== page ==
Latin Literature and the Leipzig Corpus Miner: an example of NLP techniques applied to a historical language

Celano, Giuseppe G. A.
Leipzig University, Germany

Niekler, Andreas
Leipzig University, Germany

This contribution presents the early phase of an ongoing work to integrate into the Leipzig Corpus Miner (LCM) the Perseus Digital Latin Library, a more-than-10M-word open-source XML collection of documents attesting Latin literature from the early writers (c. 200 BC) to those of the Imperial Period (c. 200 AD). We aim to employ the LCM as a heuristic tool to study language variation and discover (new) topics in Latin literature.

The LCM is a text mining infrastructure allowing access to a variety of data analyses via a GUI. It stores data, which can be inspected for information retrieval or lexicometrics. The former is based on full text indexes and customizable dictionaries, while the latter consists in frequency or co-occurrence analyses, as well as extraction of key terms. More powerfully, the LCM can perform topic modeling with different statistical methods, which detect latent variables both in single texts and collections. It is also possible to add new annotations to the data, which provide the basis for various classifications. Notably, the LCM also allows a variety of visualizations.

We assume that application of these NLP technologies to Latin literature can help us identify new directions of research, as well as shed new light on a large number of old questions concerning linguistic change, literary genre classification, authorial attribution, and text reuse.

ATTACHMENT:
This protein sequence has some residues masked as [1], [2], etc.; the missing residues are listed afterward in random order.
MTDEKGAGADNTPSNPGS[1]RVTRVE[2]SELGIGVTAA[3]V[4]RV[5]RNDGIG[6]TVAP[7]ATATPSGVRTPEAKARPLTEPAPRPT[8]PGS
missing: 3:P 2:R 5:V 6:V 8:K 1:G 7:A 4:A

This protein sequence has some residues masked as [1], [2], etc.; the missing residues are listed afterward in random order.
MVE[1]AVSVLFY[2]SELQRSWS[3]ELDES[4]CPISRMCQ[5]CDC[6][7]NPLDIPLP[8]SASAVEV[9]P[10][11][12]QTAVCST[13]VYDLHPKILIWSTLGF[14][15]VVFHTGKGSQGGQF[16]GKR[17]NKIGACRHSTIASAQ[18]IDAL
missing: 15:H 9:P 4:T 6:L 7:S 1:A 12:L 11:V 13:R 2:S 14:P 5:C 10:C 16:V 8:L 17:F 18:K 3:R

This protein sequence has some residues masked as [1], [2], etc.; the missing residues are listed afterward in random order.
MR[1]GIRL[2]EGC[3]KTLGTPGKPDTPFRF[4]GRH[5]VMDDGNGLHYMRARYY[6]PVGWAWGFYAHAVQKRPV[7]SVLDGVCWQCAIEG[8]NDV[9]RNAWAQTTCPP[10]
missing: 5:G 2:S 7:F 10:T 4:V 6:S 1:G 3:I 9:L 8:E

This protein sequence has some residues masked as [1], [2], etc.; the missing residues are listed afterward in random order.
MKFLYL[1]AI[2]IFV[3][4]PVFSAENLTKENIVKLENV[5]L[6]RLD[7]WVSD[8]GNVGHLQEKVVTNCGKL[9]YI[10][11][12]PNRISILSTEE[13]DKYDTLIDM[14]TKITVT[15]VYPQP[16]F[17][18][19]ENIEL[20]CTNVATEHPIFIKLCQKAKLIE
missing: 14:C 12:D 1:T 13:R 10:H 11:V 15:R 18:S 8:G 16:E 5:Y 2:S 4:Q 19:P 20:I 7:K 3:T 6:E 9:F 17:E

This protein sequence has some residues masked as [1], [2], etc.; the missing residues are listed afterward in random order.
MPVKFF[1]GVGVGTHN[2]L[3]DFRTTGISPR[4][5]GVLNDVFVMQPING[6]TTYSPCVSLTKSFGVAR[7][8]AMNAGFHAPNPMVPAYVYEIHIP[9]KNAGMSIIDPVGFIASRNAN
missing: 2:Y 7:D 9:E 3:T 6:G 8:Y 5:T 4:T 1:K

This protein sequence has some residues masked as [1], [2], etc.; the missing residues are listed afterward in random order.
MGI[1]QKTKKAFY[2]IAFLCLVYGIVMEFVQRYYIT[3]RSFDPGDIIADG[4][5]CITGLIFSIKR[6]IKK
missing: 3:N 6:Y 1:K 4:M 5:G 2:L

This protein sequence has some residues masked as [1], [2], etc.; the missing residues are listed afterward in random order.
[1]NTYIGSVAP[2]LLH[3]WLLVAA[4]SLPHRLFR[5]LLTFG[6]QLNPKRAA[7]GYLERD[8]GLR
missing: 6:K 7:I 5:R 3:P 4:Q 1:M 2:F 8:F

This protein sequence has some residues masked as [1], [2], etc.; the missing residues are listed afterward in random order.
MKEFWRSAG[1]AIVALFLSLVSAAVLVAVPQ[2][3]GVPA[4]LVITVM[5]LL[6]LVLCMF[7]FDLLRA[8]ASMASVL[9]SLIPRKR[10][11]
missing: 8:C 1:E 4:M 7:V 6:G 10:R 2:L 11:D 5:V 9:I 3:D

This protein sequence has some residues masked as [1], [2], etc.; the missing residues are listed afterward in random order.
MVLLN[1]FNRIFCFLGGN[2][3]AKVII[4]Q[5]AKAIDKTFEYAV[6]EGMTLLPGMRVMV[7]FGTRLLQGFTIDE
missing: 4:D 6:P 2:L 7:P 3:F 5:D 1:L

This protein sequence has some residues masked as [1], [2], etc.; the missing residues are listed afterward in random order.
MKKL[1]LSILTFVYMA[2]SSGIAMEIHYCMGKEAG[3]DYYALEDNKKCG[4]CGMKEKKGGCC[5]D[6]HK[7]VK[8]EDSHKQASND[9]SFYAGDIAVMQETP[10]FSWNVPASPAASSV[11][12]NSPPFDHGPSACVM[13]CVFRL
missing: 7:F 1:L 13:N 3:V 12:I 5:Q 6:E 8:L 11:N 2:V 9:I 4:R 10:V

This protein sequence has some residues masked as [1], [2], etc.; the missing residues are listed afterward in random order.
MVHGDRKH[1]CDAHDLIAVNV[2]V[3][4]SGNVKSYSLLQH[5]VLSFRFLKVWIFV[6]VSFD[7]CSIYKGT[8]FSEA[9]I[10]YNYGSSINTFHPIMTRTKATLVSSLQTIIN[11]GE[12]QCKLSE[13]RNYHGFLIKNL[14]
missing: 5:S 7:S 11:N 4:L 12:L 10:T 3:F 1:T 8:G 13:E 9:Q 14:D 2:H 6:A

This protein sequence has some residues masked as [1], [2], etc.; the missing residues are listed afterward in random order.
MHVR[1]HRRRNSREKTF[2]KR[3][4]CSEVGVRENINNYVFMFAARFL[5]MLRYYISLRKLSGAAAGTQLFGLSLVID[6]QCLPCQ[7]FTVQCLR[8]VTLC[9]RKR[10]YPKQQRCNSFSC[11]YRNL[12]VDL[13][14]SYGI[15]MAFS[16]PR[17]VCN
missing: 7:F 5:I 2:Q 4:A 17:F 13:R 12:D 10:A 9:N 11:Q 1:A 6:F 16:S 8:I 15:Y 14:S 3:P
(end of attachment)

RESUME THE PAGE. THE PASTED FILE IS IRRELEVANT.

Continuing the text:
Since part-of-speech tagging is necessary in order for the LCM to perform more accurate analyses, we have so far focused on porting a subset of the Latin collection which has been semi-automatically annotated for morphosyntax (Latin Dependency Treebank). The morphological information here contained provides the fine-grained part of speech and the lemma for each word, while syntactic analysis shows labeled dependency relations (i.e., which word depends on which word with which function).

These annotated data have allowed us to train a tokenizer, sentence splitter, and PoS tagger via the Apache OpenNLP library, a machine learning based toolkit on which the LCM relies to ingest data before analysis. The models we have built will be used to automatically annotate more texts. We document the issues concerning this preliminary phase and show some examples of automatic analyses which can be performed with the LCM.